What Makes SQL Azure Compelling?

What makes the Cloud-based version of SQL Server, SQL Azure, compelling? Part 1 …

I am going to have to do this in parts because there are different IT & business roles that will see different value in SQL Azure based on the aspects of their jobs that are affected by a move from on-premises to Cloud. The change can be minimal in some cases or dramatic in others.

Let’s start with the primary role interacting with SQL Server databases: DBAs.

Compelling features:

  1. Quick & easy to provision a new database. By going to your Windows Azure portal, you can request a new database of varying max size, up to 50 GB and have a new database ready in minutes.
  2. Costs. You pay monthly like your database was a utility. If you averaged 10 Gb size for your database in SQL Azure, you pay that rate.
  3. Elasticity. Now, if you start growing to 20 GB and 30 GB, your database is just fine in SQL Azure. You now step-up to the price points for those larger database sizes.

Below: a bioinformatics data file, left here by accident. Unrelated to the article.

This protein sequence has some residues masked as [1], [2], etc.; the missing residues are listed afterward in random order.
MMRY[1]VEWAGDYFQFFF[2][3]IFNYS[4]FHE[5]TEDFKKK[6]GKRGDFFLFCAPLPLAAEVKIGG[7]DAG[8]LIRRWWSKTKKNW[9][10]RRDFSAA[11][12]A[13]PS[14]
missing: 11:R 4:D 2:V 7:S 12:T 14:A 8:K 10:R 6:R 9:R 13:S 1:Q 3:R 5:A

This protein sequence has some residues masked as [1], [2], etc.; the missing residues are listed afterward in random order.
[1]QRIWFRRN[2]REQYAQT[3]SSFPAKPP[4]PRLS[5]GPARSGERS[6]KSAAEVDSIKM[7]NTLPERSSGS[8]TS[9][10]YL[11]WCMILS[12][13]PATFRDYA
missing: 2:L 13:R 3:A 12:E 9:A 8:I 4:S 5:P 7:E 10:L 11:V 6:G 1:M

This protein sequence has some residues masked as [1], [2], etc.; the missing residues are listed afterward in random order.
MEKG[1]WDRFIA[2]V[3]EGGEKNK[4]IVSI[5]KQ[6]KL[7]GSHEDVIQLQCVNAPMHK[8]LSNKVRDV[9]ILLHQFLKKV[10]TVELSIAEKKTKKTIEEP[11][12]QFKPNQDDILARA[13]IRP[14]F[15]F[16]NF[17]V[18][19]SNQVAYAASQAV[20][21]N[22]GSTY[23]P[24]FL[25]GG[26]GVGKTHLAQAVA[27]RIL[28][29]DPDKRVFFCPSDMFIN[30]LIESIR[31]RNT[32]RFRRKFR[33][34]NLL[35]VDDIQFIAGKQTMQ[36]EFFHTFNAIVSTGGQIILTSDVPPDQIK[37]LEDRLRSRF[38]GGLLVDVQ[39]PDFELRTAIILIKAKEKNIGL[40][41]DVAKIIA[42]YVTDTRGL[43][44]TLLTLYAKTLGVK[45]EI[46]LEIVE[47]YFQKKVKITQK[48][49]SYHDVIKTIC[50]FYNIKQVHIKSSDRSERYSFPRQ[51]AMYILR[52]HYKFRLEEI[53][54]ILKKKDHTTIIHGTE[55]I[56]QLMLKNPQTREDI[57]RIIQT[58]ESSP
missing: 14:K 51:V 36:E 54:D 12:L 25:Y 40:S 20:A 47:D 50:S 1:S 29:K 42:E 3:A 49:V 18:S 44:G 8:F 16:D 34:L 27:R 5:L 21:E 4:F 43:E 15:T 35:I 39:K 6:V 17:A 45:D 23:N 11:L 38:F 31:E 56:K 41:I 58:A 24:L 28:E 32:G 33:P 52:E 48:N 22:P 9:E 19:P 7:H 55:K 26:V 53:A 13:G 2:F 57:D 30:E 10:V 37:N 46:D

4. Easy to migrate. There are tools on Codeplex and a new version coming of Data Sync to let you integrate and sync data similar to replication seamlessly between Cloud and on-prem SQL Server.

Things to be aware of – differences from SQL Server:

  1. You do not have control of the system & instance levels of SQL Server in SQL Azure. This is not the same as standing up a box or a VM with SQL Server. You get a database that is part of PaaS (Platform as a Service) in a Microsoft data center.
  2. Backup & recovery is not the same. There is a database copy feature that you can schedule to create “snapshots” of the database that are copies. Backups are built-in through the fact that 3 replicas of your database are constantly maintained by the Azure infrastructure.
  3. High availability is through database replicas and the Azure infrastructure. You get the same replicas and the same infrastructure for each database. You do not set-up mirroring, log shipping, clustering, etc.

That is not everything there is to know, just a few pointers to get you started. I’ll move on to developers next in part 2 … Many thanks, Mark


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